Glass: Actually, my first sale of what I'd consider a major piece was while I was still a student at the Institute. I entered the Heard [Museum] show, and they bought one for their permanent collection. The next year, I entered at Philbrook and they bought a nice piece. It got first place in sculpture and it 14:00sold. Those were two pieces that I did while I was still a student at the Institute. One was a stone carving, one was a ceramic. I thought it was going to be a nice occupation, because I didn't know [much about the ups and downs].

Little Thunder: A great auspicious beginning.

Glass: Yeah. (Laughter)

Little Thunder: So once you decided to make that transition to doing art full time, did you look for a number of galleries to represent you, did you do a combination of galleries/booth shows?

Glass: At first I did mostly galleries, and probably like a lot of people, [showed with] Doris Littrell in Oklahoma City and then Linda Greever in Tulsa. 15:00They were always just extremely good to the artist. I just can't say enough about those two ladies. They've helped countless artists get started. I tell you, every time I was just [about broke and] didn't know what to do, I'd go see one of them and they'd always help me get through a lean time. They did it for a lot of artists. Those two ladies, I think, were the two main ones in Oklahoma.

Little Thunder: Some of those early shows were fun, too, weren't they?

Glass: Oh, yeah. They were the best. I remember one time, we were at Doris's, and there was--who's that guy, Wright? What's his name? The architect?


Little Thunder: Frank Lloyd Wright?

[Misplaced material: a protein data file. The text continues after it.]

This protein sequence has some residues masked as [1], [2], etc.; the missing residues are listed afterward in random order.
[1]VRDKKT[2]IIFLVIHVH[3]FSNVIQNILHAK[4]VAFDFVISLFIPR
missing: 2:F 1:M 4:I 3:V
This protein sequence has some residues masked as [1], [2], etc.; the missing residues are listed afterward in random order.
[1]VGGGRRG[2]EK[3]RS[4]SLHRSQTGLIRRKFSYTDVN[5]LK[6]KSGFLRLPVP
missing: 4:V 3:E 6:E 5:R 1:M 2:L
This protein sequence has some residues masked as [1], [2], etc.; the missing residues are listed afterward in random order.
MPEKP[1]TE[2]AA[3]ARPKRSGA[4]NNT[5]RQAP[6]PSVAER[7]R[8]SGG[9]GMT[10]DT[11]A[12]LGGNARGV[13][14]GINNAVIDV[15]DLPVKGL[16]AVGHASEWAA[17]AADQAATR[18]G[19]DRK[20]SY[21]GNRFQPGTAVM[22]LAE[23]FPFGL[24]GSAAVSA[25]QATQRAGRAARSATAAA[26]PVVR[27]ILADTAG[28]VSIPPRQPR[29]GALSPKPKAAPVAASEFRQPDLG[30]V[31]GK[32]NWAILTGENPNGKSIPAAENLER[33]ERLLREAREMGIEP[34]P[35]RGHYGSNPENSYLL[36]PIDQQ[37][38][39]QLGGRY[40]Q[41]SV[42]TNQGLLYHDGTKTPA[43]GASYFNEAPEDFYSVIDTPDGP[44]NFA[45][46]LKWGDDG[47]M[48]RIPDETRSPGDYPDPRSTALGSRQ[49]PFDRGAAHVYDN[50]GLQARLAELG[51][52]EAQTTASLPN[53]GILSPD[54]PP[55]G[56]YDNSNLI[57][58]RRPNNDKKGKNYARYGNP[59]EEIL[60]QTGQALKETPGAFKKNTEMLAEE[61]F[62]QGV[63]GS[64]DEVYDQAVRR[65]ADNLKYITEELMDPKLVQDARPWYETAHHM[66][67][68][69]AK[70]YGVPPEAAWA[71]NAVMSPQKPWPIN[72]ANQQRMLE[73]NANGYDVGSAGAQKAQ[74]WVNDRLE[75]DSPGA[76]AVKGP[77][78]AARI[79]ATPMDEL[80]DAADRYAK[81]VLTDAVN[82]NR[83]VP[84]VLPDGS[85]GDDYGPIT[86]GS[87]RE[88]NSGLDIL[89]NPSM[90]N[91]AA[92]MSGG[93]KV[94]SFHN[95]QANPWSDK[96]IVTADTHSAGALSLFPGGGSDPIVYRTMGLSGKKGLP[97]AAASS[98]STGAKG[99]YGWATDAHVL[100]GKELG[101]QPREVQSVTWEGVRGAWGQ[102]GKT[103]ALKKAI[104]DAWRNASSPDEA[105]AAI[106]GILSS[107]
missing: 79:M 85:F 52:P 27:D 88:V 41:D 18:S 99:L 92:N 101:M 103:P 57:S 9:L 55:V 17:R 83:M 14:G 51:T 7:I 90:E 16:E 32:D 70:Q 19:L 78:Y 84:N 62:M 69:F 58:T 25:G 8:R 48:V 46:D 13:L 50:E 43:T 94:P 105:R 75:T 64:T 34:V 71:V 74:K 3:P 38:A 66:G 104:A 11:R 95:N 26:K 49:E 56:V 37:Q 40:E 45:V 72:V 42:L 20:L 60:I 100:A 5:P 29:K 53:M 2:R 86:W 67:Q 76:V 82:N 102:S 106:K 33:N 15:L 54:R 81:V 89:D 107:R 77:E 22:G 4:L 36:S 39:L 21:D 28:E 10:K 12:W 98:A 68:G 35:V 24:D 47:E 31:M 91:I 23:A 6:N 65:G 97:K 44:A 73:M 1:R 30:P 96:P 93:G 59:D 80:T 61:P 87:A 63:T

Glass: Yeah, [a] Frank Lloyd Wright chair at Doris's. And we were sitting there. Ben Harjo was sitting there, and Connie was sitting there and me. And that chair broke. One of the legs broke off, and that chair slid down this way. I was sitting on the end. When I heard that thing break, I jumped up, but when I did, it tilted and Ben, he just laid his head over like [Gestures]. (Laughter) And everybody was there, all the artists were there. Man, that was funny. I jumped up and he was just leaning on Connie's shoulder. Times like that are what you remember.

Little Thunder: How early in your career were you looking to the Mound building 17:00cultures and ancient Southeastern designs for inspiration?

Glass: Well, after leaving the Institute, researching there, I was going to come back to Cherokee country and get around my people. I had hoped that by doing this field work, I'd run across things and be able to do more research, even out in the field. But [I] found that there was really very few people that was doing the Southeast style, and that kind of amazed me. Anna Mitchell, Cecil Dick were the two key people that I remember that were trying to promote more of a Southeast style, but people were just going their own way. The basketry was always traditional, but some of the beadwork designs and things like that were off a little.


Little Thunder: Not many people were doing pottery aside from Anna Mitchell.

Glass: No. There wasn't a lot of potters at that time, either. But at that point, I just tried to get the people that I was in contact with to research more Southeast, because that's our cultural [heritage]--from Removal times, that's where we were located. From then, I took it on into my own work and [I've] been doing that theme ever since.

Little Thunder: Did it involve book research or were you traveling to some places?

Glass: Book research and visits to mound sites and things like that.

Little Thunder: I was wondering--and you've kind of answered that about Cecil 19:00Dick-- [about ] other people exploring some of those designs.

Glass: Yeah, getting to talk with those guys, actually talk with them and visit with them and have a drink with them. I live in this town, Locust Grove. This is the home of Willard Stone. Getting to go over and see Willard. They were always [people or ones] who I looked up [to] as the generation before me. Those guys were always really open to helping you and doing what they could to encourage you, and that was a good thing. They were good people.

Little Thunder: So you would go and visit Willard Stone fairly often. You guys had a friendship?

Glass: Yeah, I'd stop in and visit and he always had a good joke--

Little Thunder: Were you doing any ceramic sculpture yet? Had he seen any of your sculpture pieces?